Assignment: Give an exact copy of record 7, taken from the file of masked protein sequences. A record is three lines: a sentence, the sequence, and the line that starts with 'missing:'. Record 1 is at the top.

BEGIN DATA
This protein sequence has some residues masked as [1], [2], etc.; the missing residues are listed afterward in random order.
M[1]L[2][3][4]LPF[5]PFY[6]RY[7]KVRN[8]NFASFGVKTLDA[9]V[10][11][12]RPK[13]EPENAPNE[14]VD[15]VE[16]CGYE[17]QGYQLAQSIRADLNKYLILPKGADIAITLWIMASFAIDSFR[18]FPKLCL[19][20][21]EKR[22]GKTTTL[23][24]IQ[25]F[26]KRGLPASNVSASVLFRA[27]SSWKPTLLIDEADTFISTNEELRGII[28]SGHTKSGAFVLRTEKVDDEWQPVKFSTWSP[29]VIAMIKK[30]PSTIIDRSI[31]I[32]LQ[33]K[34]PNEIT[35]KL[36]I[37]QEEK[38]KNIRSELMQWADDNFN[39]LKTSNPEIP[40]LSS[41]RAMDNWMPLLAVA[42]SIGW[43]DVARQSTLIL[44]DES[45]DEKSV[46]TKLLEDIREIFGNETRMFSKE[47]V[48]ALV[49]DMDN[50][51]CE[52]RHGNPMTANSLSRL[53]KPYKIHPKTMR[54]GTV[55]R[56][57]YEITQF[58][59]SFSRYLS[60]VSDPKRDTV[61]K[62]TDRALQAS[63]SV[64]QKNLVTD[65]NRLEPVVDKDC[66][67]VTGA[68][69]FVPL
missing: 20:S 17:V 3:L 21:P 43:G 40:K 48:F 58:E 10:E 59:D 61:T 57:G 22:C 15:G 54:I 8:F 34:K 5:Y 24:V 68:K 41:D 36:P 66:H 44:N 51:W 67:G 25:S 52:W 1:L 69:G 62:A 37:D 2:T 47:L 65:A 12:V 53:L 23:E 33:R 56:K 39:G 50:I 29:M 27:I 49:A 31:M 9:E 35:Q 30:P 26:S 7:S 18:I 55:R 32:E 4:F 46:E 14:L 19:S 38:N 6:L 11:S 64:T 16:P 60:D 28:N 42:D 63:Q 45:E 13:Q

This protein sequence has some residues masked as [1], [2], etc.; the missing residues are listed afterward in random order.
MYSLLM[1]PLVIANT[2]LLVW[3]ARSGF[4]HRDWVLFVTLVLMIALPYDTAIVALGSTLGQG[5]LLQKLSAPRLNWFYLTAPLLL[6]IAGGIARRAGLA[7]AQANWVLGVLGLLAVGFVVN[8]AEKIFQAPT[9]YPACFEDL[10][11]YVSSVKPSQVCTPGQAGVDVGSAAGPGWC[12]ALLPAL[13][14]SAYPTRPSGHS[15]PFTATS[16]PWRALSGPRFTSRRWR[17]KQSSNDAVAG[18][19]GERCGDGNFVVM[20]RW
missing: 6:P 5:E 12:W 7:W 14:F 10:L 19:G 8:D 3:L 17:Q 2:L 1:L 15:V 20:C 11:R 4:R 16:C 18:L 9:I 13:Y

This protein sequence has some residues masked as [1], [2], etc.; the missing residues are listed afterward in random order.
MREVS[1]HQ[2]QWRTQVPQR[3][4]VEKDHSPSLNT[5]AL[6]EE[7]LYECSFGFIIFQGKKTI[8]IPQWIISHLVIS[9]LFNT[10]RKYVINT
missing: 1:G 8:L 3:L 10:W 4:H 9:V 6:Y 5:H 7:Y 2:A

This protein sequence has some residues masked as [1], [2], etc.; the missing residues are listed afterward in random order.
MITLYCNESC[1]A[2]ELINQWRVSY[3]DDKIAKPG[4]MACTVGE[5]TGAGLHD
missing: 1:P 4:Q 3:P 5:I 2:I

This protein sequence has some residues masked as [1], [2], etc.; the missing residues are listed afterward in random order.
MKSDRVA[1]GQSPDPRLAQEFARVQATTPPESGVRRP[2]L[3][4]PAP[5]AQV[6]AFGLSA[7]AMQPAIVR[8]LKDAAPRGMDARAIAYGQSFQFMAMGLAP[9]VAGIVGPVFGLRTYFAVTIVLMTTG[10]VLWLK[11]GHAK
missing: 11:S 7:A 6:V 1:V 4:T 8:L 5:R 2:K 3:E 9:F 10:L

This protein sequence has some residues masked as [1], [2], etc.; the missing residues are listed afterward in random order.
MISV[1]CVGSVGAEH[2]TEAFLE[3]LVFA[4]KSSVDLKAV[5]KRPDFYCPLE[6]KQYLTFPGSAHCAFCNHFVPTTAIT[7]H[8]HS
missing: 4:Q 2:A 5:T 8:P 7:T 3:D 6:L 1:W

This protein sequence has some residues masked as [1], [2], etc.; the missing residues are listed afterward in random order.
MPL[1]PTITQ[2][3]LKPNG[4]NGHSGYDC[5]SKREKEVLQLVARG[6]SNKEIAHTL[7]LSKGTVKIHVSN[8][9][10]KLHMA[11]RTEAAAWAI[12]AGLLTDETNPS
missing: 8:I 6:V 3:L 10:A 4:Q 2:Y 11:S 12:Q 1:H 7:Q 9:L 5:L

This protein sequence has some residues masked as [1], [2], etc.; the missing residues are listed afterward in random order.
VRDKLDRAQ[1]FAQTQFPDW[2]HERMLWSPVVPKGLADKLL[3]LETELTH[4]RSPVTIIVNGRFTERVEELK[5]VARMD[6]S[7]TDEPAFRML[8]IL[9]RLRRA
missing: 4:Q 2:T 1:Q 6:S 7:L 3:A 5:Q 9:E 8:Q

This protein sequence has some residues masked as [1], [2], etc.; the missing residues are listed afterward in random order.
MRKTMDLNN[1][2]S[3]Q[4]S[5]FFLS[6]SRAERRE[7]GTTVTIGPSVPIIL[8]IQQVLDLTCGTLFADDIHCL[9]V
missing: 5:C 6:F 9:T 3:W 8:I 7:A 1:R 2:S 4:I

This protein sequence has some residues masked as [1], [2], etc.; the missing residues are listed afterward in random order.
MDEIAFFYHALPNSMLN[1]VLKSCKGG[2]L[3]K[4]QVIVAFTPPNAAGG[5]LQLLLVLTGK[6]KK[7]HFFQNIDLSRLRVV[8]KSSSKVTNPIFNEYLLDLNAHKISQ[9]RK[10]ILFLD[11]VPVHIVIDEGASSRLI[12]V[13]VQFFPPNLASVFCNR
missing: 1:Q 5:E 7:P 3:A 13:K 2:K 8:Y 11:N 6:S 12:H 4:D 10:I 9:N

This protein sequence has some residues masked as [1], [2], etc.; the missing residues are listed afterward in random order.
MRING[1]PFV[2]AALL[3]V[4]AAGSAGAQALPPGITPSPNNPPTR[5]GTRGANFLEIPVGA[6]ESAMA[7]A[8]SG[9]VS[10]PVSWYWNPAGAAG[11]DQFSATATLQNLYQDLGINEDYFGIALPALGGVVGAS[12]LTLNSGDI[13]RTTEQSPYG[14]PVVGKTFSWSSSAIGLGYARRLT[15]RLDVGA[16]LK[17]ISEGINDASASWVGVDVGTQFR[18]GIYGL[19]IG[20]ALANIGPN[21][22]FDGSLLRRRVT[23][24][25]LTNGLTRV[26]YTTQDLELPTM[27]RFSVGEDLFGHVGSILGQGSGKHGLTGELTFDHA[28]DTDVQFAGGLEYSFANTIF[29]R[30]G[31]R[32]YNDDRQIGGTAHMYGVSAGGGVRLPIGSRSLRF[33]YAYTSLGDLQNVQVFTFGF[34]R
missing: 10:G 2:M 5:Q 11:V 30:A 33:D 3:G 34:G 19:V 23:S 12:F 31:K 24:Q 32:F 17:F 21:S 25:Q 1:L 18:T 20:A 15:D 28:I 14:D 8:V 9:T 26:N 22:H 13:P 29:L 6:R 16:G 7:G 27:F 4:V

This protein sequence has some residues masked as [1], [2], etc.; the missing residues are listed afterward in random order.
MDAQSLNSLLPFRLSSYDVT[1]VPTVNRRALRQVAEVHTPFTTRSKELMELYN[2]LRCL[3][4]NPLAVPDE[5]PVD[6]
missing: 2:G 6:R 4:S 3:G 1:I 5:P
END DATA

This protein sequence has some residues masked as [1], [2], etc.; the missing residues are listed afterward in random order.
MPL[1]PTITQ[2][3]LKPNG[4]NGHSGYDC[5]SKREKEVLQLVARG[6]SNKEIAHTL[7]LSKGTVKIHVSN[8][9][10]KLHMA[11]RTEAAAWAI[12]AGLLTDETNPS
missing: 8:I 6:V 3:L 10:A 4:Q 2:Y 11:S 12:Q 1:H 7:Q 9:L 5:L